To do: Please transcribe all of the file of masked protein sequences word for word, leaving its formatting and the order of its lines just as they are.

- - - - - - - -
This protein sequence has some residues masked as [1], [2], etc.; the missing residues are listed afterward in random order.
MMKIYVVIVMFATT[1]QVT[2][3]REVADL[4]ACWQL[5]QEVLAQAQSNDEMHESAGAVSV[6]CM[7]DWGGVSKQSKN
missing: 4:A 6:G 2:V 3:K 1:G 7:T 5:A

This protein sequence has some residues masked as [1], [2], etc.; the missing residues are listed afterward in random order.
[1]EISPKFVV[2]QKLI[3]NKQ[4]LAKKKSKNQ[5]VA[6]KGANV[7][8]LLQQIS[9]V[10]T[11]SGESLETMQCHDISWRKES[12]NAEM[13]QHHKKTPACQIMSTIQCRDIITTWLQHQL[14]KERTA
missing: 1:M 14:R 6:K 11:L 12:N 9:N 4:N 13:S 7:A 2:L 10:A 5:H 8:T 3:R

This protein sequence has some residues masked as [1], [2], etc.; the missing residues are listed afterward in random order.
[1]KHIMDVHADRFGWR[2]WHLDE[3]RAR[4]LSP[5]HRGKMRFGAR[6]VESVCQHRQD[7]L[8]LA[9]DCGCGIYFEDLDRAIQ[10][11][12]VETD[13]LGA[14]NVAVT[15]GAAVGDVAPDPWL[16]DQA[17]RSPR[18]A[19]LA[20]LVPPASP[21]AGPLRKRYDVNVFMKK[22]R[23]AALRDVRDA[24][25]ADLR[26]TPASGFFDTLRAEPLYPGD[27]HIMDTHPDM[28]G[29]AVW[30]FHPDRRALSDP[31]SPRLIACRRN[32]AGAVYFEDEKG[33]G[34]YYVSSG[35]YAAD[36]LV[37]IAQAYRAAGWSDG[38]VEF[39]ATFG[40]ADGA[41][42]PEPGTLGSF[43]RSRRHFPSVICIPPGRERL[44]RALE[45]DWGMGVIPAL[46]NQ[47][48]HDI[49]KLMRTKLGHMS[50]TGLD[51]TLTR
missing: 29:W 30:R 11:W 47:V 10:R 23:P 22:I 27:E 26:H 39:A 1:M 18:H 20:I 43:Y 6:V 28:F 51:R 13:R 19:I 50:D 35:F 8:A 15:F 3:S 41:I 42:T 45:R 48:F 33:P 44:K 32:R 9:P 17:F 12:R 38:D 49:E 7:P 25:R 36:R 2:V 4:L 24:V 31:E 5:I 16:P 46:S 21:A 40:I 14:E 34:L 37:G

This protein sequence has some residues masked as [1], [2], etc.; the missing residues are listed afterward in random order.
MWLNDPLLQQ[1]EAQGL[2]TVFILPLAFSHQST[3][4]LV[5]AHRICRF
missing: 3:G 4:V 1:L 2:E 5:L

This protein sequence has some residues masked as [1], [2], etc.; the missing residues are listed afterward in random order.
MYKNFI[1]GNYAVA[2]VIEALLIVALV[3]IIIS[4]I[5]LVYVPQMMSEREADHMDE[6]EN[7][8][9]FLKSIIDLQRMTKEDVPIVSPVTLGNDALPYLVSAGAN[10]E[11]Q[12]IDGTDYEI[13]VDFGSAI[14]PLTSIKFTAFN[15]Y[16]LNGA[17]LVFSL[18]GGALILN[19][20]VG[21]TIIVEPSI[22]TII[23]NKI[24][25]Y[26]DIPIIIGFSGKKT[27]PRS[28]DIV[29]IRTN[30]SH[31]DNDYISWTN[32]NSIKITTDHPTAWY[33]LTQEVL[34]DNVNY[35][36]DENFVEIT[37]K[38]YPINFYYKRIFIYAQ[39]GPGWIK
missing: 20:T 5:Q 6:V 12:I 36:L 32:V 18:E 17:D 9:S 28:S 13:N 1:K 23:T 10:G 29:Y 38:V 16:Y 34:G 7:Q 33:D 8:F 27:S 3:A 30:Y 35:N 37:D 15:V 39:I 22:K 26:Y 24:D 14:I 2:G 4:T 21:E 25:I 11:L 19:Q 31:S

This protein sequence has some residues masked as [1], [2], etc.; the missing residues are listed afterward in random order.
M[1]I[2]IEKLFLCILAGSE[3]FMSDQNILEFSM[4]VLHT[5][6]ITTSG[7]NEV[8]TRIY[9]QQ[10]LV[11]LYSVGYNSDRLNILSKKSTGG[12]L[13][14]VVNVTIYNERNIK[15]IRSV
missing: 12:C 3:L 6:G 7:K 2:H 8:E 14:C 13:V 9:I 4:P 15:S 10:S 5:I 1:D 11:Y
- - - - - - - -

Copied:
This protein sequence has some residues masked as [1], [2], etc.; the missing residues are listed afterward in random order.
MMKIYVVIVMFATT[1]QVT[2][3]REVADL[4]ACWQL[5]QEVLAQAQSNDEMHESAGAVSV[6]CM[7]DWGGVSKQSKN
missing: 4:A 6:G 2:V 3:K 1:G 7:T 5:A

This protein sequence has some residues masked as [1], [2], etc.; the missing residues are listed afterward in random order.
[1]EISPKFVV[2]QKLI[3]NKQ[4]LAKKKSKNQ[5]VA[6]KGANV[7][8]LLQQIS[9]V[10]T[11]SGESLETMQCHDISWRKES[12]NAEM[13]QHHKKTPACQIMSTIQCRDIITTWLQHQL[14]KERTA
missing: 1:M 14:R 6:K 11:L 12:N 9:N 4:N 13:S 7:A 2:L 10:A 5:H 8:T 3:R

This protein sequence has some residues masked as [1], [2], etc.; the missing residues are listed afterward in random order.
[1]KHIMDVHADRFGWR[2]WHLDE[3]RAR[4]LSP[5]HRGKMRFGAR[6]VESVCQHRQD[7]L[8]LA[9]DCGCGIYFEDLDRAIQ[10][11][12]VETD[13]LGA[14]NVAVT[15]GAAVGDVAPDPWL[16]DQA[17]RSPR[18]A[19]LA[20]LVPPASP[21]AGPLRKRYDVNVFMKK[22]R[23]AALRDVRDA[24][25]ADLR[26]TPASGFFDTLRAEPLYPGD[27]HIMDTHPDM[28]G[29]AVW[30]FHPDRRALSDP[31]SPRLIACRRN[32]AGAVYFEDEKG[33]G[34]YYVSSG[35]YAAD[36]LV[37]IAQAYRAAGWSDG[38]VEF[39]ATFG[40]ADGA[41][42]PEPGTLGSF[43]RSRRHFPSVICIPPGRERL[44]RALE[45]DWGMGVIPAL[46]NQ[47][48]HDI[49]KLMRTKLGHMS[50]TGLD[51]TLTR
missing: 29:W 30:R 11:W 47:V 10:R 23:P 22:I 27:E 26:H 39:A 1:M 18:H 20:I 43:Y 6:V 28:F 51:R 13:R 19:I 50:D 35:F 8:A 15:F 3:S 41:I 42:T 45:R 48:F 33:P 44:K 32:R 9:P 17:F 12:R 38:D 49:E 7:P 25:R 36:R 2:V 4:L 24:V 31:E 5:I 16:P 46:S 21:A 40:I 14:E 34:L 37:G

This protein sequence has some residues masked as [1], [2], etc.; the missing residues are listed afterward in random order.
MWLNDPLLQQ[1]EAQGL[2]TVFILPLAFSHQST[3][4]LV[5]AHRICRF
missing: 3:G 4:V 1:L 2:E 5:L

This protein sequence has some residues masked as [1], [2], etc.; the missing residues are listed afterward in random order.
MYKNFI[1]GNYAVA[2]VIEALLIVALV[3]IIIS[4]I[5]LVYVPQMMSEREADHMDE[6]EN[7][8][9]FLKSIIDLQRMTKEDVPIVSPVTLGNDALPYLVSAGAN[10]E[11]Q[12]IDGTDYEI[13]VDFGSAI[14]PLTSIKFTAFN[15]Y[16]LNGA[17]LVFSL[18]GGALILN[19][20]VG[21]TIIVEPSI[22]TII[23]NKI[24][25]Y[26]DIPIIIGFSGKKT[27]PRS[28]DIV[29]IRTN[30]SH[31]DNDYISWTN[32]NSIKITTDHPTAWY[33]LTQEVL[34]DNVNY[35][36]DENFVEIT[37]K[38]YPINFYYKRIFIYAQ[39]GPGWIK
missing: 20:T 5:Q 6:V 12:I 36:L 32:V 18:E 17:D 9:S 28:S 13:N 1:K 23:T 10:G 29:Y 38:V 16:Y 34:G 7:Q 33:D 8:F 27:S 3:A 30:Y 35:N 37:D 15:V 39:I 22:K 26:Y 24:D 14:I 2:G 4:T 21:E 25:I 11:L 19:Q 31:S

This protein sequence has some residues masked as [1], [2], etc.; the missing residues are listed afterward in random order.
M[1]I[2]IEKLFLCILAGSE[3]FMSDQNILEFSM[4]VLHT[5][6]ITTSG[7]NEV[8]TRIY[9]QQ[10]LV[11]LYSVGYNSDRLNILSKKSTGG[12]L[13][14]VVNVTIYNERNIK[15]IRSV
missing: 12:C 3:L 6:G 7:K 2:H 8:E 14:C 13:V 9:I 4:P 15:S 10:S 5:I 1:D 11:Y